Technology - Mobile
Over 3,000 exhibitors and 1.85 million square feet of eye-popping innovations later, annual gadget industry gala the Consumer Electronics Show (CES) has finally wrapped in Las Vegas, leaving frequent travelers surprised in more ways than one.
An evolutionary, not revolutionary, year for technology, key revelations nonetheless spanned the entire spectrum, including the weird (hooray, Internet-enabled forks), wild (see: self-driving cars), and wacky (enter the robotic spider walkers). Happily, a few—i.e. smartphones and tablets with PC-grade power, Android-powered cameras, and remote home security system—may even make sense to the lay viewer. Big trends in 2013: Smart—a.k.a. online-enabled—everything, mass interconnectivity between gizmos, and growing set-top performance from pocket-sized devices, courtesy of performance-obsessed chipmakers like AMD and Qualcomm.
Related: Best Travel Gadgets
Too busy sprinting between connections to enjoy scene-stealers including 110-inch 4K or OLED (read: ultra-crisp, high-def) televisions and table-sized touchscreens, however? No sweat. Try one of these pocket rockets—among the year's top travel gadgets, and each destined to find a welcome home inside any purse or carry-on—instead. So what if they lack the sheer stopping power of living picture windows the size of billboards? All are infinitely easier to cram in an overhead bin, and infinitely more practical in-flight companion.
More than 110,000 visitors attended the Spring 2012 exhibition "Doisneau, Paris les Halles," a collection of photographs that portray the city’s demolished wholesale food market at the Hotel de Ville. The exhibition was timely: the old structures are being torn down. But if you missed the show—or were discouraged by the lines and the weather—it’s not too late to capture an enhanced digital experience. Now, you can download the free iPad application, which includes photographs, interviews, and special reports.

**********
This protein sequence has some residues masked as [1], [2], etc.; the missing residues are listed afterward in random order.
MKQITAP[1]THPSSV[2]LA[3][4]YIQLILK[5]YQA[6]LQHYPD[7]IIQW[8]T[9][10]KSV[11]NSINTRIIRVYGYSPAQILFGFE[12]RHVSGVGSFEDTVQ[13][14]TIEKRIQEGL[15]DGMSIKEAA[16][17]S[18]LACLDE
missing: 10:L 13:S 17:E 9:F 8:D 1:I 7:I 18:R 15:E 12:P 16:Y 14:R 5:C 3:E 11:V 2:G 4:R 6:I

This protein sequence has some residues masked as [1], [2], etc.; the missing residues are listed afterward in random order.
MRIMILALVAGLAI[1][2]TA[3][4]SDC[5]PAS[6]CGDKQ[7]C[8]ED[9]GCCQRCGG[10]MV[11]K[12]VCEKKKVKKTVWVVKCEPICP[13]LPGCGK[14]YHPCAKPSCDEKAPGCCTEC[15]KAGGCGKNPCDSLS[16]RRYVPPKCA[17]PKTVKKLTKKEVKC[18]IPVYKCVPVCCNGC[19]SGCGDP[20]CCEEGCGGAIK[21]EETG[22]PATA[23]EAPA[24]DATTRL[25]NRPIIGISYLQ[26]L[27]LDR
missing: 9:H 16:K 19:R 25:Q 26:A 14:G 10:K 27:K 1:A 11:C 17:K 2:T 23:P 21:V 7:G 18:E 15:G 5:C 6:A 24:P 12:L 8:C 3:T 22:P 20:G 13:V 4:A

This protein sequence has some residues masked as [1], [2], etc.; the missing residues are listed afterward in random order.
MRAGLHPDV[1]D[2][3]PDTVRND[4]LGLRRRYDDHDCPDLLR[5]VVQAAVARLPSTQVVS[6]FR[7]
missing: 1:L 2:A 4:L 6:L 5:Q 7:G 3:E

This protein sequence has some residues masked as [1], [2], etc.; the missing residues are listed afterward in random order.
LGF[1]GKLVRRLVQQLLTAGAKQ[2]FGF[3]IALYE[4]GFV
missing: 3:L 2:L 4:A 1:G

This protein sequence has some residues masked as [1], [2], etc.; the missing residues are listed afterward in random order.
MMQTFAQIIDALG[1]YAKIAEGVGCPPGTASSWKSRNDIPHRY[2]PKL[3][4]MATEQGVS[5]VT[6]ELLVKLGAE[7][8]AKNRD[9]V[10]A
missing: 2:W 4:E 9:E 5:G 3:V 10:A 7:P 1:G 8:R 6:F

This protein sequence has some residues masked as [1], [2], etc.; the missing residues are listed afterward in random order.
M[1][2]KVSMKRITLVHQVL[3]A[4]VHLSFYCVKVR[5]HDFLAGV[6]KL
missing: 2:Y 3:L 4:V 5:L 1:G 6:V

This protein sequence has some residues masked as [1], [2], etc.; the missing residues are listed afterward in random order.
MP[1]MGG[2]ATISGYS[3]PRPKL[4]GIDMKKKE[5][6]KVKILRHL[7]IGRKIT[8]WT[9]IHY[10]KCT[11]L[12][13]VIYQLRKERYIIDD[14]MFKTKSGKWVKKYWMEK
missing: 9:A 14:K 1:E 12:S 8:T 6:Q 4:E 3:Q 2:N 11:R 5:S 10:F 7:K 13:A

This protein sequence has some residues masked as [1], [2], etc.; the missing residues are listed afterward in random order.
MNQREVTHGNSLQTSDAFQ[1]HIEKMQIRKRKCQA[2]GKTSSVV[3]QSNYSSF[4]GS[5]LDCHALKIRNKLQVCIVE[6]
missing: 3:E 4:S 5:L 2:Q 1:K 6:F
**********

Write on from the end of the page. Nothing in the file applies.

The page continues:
Paris-based Tina Isaac is a contributor to TravelandLeisure.com.
Photo courtesy of Doisneau Paris les Halles
In this digital age, it seems that we’re constantly hearing someone say “there’s an app for that.” Well, if you’ve always wanted to be in New York’s Times Square for New Year’s Eve, but never wanted to deal with the crowds, T+L can help…There’s an app for that!
The 2013 Times Square Ball App offers the chance to have your face flash on the big screens of Times Square during its iconic December 31st celebrations. Submit your New Year’s Eve photos to the app, and whichever images receive the most “likes” will appear on the Toshiba Vision sign - located at the center of attention underneath the famous crystal ball.
On top of the photo contest, the app also lets you stream a commercial-free webcast of the Times Square festivities on your phone or tablet. Hosted by TV and radio personality Allison Hagendorf (host of "The Next" on the CW), the show will cover all of the musical acts, celebrity appearances, and of course, the midnight countdown and Ball Drop.
To download the free app, available on Android and Apple mobile devices, visit timessquareball.net.
Peter Schlesinger is an editorial intern at Travel + Leisure.
Photo courtesy of Toshiba
In celebration of the world not ending today*, I decided to start a new blog series highlighting the top social media travel news of the week, for anyone that may have missed the headlines. In the news big this week? Privacy policies.
Listen up, last-minute travelers: our favorite last-minute booking tool has gone international. As of last week, you can use Hotel Tonight (free on iPhone and Android) to make same-day room reservations in cities like Paris, Amsterdam, Brussels, and Acapulco, in addition to the app's growing list of domestic destinations. Better yet, Hotel Tonight has simultaneously added a Gift Credits program—a digital gift card of sorts that you can share with friends—perfect for those perpetually delayed travelers who constantly find themselves on cancelled flights (we know a few of these folks, ourselves).
Among today's deals, we're excited about Edinburgh's sleek Dakota Hotel ($108 tonight) and the posh Boscolo Exedra in Nice ($155 tonight), both bargains that are tough to pass up. Of course, last-minute international airfares can put a wrench in your spontaneous plans, so don't jump the gun before getting a full picture.
For more of our favorite apps and websites, check out T+L's recent roundup of the web's best.
Nikki Ekstein is an Editorial Assistant at Travel + Leisure and part of the Trip Doctor news team. Find her at on Twitter at @nikkiekstein.
Photo courtesy of Hotel Tonight